Effect Determinations

Once the identification and evaluation process has been completed, NPS should, in consultation with the SHPO, make a determination of effect for each of the undertakings in the plan. For maximum efficiency, the plan would then be drafted to satisfy the documentation requirements for Section 106 purposes (in addition to any other content appropriate for NPS plans, including those required by (NEPA). Where a plan encompasses multiple undertakings, these should be listed as follows:

  • Undertakings requiring subsequent Section 106 review: These would include undertakings whose effects to historic properties cannot be fully assessed because sufficient information about the properties is not available and is not contained in the text of the plan. In addition, if a long time period is expected to lapse before implementation, Section 106 review concurrent with plan review may not be the most efficient approach, because properties and effects may be expected to change over time, necessitating reopening of the Section 106 process in the future on that basis. [Reference: Nationwide PA—Stipulations IV(A), V, VI(C), VI(E)].

  • Adverse effect determinations: Any undertakings that could have an adverse effect on historic properties will require the comment of both the SHPO and ACHP. [Reference: Nationwide PA—Stipulation V; 36 CFR Section 800.5(e)].

  • No adverse effect and no effect determinations: Undertakings that do not adversely affect historic properties may be divided into three categories: [Reference: Nationwide PA—Stipulation V; 36 CFR Section 800.5(b),(c),(d)].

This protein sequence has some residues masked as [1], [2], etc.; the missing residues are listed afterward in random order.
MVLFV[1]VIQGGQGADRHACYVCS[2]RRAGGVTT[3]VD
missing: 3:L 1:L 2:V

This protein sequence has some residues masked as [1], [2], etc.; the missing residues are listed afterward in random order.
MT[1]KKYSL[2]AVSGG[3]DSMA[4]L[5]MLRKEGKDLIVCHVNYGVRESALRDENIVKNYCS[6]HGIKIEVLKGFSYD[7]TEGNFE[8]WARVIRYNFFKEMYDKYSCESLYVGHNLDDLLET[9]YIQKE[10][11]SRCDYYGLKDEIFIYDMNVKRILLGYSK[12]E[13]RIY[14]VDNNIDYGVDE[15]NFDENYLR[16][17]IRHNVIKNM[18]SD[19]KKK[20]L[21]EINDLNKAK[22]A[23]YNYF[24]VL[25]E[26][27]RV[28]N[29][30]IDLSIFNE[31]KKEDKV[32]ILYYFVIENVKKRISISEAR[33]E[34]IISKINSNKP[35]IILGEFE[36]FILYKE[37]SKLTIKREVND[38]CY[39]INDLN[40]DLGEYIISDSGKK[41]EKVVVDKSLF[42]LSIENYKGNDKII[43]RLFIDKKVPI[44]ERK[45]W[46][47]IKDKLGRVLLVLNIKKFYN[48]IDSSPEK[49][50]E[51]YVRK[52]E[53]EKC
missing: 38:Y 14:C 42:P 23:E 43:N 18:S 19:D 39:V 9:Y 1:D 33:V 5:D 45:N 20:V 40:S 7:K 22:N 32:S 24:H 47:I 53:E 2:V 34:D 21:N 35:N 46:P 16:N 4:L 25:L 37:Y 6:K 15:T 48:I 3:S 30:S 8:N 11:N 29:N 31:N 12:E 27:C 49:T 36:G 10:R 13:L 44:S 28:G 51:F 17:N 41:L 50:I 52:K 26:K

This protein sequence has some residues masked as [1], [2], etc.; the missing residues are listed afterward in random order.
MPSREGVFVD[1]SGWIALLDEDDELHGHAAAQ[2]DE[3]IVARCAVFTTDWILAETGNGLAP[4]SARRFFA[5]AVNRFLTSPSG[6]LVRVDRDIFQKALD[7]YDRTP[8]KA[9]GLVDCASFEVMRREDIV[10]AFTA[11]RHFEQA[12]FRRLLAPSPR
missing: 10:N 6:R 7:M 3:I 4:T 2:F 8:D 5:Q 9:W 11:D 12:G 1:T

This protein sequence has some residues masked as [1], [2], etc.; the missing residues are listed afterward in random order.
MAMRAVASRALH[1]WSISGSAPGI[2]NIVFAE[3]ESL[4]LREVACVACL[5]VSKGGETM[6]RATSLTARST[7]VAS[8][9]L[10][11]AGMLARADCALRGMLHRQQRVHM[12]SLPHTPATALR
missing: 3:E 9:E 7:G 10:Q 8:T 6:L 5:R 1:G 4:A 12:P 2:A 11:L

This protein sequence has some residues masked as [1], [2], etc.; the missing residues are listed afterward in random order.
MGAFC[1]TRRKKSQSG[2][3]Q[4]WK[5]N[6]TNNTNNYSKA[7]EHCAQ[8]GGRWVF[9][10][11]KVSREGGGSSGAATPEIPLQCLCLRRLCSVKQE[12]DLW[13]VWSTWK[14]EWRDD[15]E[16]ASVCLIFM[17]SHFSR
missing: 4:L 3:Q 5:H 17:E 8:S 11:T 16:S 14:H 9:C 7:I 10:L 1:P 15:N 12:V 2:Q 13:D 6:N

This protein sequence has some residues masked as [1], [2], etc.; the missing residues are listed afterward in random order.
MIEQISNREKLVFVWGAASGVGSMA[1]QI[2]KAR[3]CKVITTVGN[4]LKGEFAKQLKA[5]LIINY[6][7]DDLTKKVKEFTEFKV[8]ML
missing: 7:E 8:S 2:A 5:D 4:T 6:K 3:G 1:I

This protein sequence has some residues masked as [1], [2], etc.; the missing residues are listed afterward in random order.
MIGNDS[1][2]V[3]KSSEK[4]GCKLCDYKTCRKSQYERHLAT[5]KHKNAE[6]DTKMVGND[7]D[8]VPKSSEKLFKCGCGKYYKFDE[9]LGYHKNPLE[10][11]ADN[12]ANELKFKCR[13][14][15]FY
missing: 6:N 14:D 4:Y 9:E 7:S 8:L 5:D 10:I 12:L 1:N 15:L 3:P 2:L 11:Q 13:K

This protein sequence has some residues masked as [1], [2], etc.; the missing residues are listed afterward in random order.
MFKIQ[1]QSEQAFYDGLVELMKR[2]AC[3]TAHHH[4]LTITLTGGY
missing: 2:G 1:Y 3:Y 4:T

1. undertakings that will not affect historic properties; [Reference: 36 CFR Section 800.5(b)].

    2. undertakings that will not adversely affect historic properties, but which are identified as programmatic exclusions in the Nationwide PA or a Park-specific programmatic agreement; [Reference: Nationwide PA—Stipulation IV, V(B)].

    3. undertakings that will not adversely affect historic properties, but which are not identified as programmatic exclusions in Stipulation IV or a Park-specific programmatic agreement. [Reference: 36 CFR Section 800.5(c), (d)]

      NPS should, in consultation with the SHPO, categorize each group of undertakings in the draft plan, so that it is clear which undertakings are subject to review within the National Park Service only; which must be reviewed by the SHPO only; which must be reviewed by both the SHPO ACHP; and which shall be subject to future Section 106 review. [Reference: Nationwide PA—Stipulation VI(E)]. Only in the case of a dispute between NPS and the SHPO concerning the appropriate category of review, would ACHP become involved in commenting on NPS decisions regarding category of review. However, ACHP will provide guidance if requested. [Reference: Nationwide PA—Stipulation XI, "Dispute Resolution"].

      Products evidencing that Section 106 responsibilities have been met

      In addition to the form, "Assessment of Actions Having an Effect on Historic Properties" and documentation contained in the text of the plan, tangible products of Section 106 compliance will be developed in the course of the review of specific undertakings. Letters of concurrence on eligibility and effect determinations or Memoranda of Agreement will typically serve as evidence that NPS has complied with Section 106 and ACHP's regulations for the projects referenced in these letters or memoranda. A plan, in itself, would not demonstrate that Stipulation VI had been followed, unless correspondence included in the plan contains language that clearly confirms such adherence to the applicable portions of the Nationwide PA.

      Updated April 26, 2002